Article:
It was time spent at home recovering from a recent injury that allowed one neighbor’s thoughts to turn to the puzzling situation in a bungalow next door in south Tipperary.
The locals were told that Nicholas and Hilary Smith had gone to live in France.
A local woman who befriended a very introverted English couple and even invited them to her daughter’s wedding is known to have received a note outlining their plans. She couldn’t remember if it had a stamp on it or if it just dropped into the mailbox.
It is believed that it has since been lost.
The note stated that the Smiths had sold their house to friends in England and were moving immediately to France.
The new buyers won’t be moving for a while, but they have relatives in Kilkenny who will drop by the house from time to time.
The Smiths paid a local gardener upfront for a year to keep cutting the grass and told the post office to hold up their mail, while electricity and liquid heating for the house continued to be paid by direct debit.
When the maintenance money ran out, the gardener continued to mow the grass for a while, saying that he knew they would mend it when they got back.
But something about the situation didn’t add up, said another neighbor of the couple, who also said he was puzzled by what had happened some time ago.
“I just have a weird feeling about it. I could not understand what happened and why there is no activity. When I was working, I just came and went and I didn’t have time to think about it, but when I got injured, I got the opportunity to think about what happened,” he said.
Through a newly formed gap in the dense hedge, about two and a half meters high, he could make out an intact silver Volvo 151, driven exclusively by Mr. Smith, who was said to be a retired cruise ship captain. . The wife didn’t drive.
The car appears to have been parked very deliberately and in such a way as to hide it from the road, nestled against the wall in the corner of the yard created where the extension at the back connected to the original bungalow.
“I don’t know if he always parked it like that because there was never a gap in the hedge before,” the neighbor said, explaining how the position of the car bothered him and that was what forced him to contact Garda.
Yesterday, forensic teams ransacked a bungalow in Rossan, near Klonin, looking for evidence of the death of a couple whose bodies had apparently been lying in the house for some time.
The shelf life of milk cartons and other perishables in the refrigerator indicates that they died in November or December 2020.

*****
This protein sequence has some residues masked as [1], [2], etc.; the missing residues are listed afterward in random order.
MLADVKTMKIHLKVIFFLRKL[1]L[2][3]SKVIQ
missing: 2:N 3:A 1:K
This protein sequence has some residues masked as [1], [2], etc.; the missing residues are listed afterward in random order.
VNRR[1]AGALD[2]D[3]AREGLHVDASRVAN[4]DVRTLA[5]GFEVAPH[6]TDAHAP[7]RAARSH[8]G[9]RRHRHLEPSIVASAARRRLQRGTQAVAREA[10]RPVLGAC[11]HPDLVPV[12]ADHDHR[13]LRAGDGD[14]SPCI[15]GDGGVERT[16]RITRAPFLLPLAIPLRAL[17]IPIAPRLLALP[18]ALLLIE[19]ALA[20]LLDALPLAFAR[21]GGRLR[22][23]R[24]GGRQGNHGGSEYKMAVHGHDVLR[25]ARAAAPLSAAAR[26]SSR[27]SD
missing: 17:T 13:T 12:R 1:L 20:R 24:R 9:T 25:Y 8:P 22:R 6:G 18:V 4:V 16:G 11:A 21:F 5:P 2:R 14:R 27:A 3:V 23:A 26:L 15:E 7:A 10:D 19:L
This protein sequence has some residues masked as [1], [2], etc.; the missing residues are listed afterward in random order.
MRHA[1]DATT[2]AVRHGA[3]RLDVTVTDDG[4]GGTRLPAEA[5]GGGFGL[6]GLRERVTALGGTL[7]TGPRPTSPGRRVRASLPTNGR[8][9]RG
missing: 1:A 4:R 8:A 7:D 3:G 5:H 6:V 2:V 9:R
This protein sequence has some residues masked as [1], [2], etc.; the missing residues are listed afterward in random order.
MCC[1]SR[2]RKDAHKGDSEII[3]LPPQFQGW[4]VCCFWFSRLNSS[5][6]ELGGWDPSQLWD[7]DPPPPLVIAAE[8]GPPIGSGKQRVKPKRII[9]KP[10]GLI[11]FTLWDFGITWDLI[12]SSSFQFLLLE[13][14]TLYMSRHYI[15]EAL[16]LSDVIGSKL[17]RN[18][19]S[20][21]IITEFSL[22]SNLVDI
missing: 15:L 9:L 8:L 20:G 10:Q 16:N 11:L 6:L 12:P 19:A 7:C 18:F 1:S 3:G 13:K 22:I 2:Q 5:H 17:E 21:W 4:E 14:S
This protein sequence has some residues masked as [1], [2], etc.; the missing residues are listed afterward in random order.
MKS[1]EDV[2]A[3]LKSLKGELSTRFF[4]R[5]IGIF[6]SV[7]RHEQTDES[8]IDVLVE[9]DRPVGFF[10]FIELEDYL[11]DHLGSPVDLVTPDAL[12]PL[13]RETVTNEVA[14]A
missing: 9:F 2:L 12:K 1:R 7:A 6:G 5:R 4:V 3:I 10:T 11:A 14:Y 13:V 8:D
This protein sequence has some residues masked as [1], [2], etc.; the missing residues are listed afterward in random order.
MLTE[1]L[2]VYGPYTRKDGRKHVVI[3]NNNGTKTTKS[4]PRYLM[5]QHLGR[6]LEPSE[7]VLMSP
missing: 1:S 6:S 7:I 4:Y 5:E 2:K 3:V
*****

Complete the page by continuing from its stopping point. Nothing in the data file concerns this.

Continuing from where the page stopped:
Some of the guards leaving the building clearly felt welcome relief as they breathed in the fresh air.
Outside, the grass was almost knee-deep. Near the border of bushes, now also overgrown, the garden is almost back to meadow and wildflowers.
It seemed incredible to imagine what happened here, and yet at a time when the world was forced to become socially distancing and isolated due to public health measures, it was all
it is all too easy to understand how this situation could have gone unnoticed.
According to their neighbor, at one time the couple kept the house clean and built a garage that contained an old car that they did not sell.
They moved to Rossan after failing to buy a house in Clonmel.
In almost 11 years of living next to a quiet couple, he spoke with them only four times.
Their usual route did not pass by his house. The couple also did not go for a walk in the area lying in the picturesque foothills of Slivenamon.
The main mountain walking route is on the other side of the mountain, and the wooded area near the couple’s bungalow was rarely visited by visitors.
Another local resident only saw Smith once, when he was spotted picking primroses in a nearby ditch.
In the meantime, his wife was known to have arthritis and often wrapped herself in a shawl.
She also suffered from sensitivity to sunlight, which kept the blinds and curtains in the bungalow always closed.
However, they did not look weak; indeed, the neighbor thought they looked younger than their years.
“They were a very close couple,” he said, adding that they were “nice” and “would greet you on the road if they met,” but were not the kind of people “who would tell you their life story.”
“But if they were private, you had to respect that – you weren’t going to force yourself on them,” he added.
Recalling his last meeting with Mr Smith, the neighbor said he thought it was in September 2020 as they were both wearing short sleeves.
They greeted each other with a Covid elbow and Mr Smith asked him if he had accidentally received a package for him by mistake.
The neighbor also recalled how Mr. Smith “did his research” and already knew at their first meeting that he was in a community heart program and was even more relieved to learn that he was trained in first aid.
The reaction on social media – with questions raised about how the Smiths’ fate could have gone unnoticed for so long – deeply hurt the local community.
In the local garage, an elderly man raised his eyebrows dejectedly.
“We’re the center of attention,” he said quietly.
But the neighbor said, “People who make these comments on social media don’t know the situation.
“They do not know the geography of the area and think that when you have a neighbor who is nearby, they do not know the distance between houses here.
“These people were private – you couldn’t just knock on their door and squeeze in if they didn’t want to.”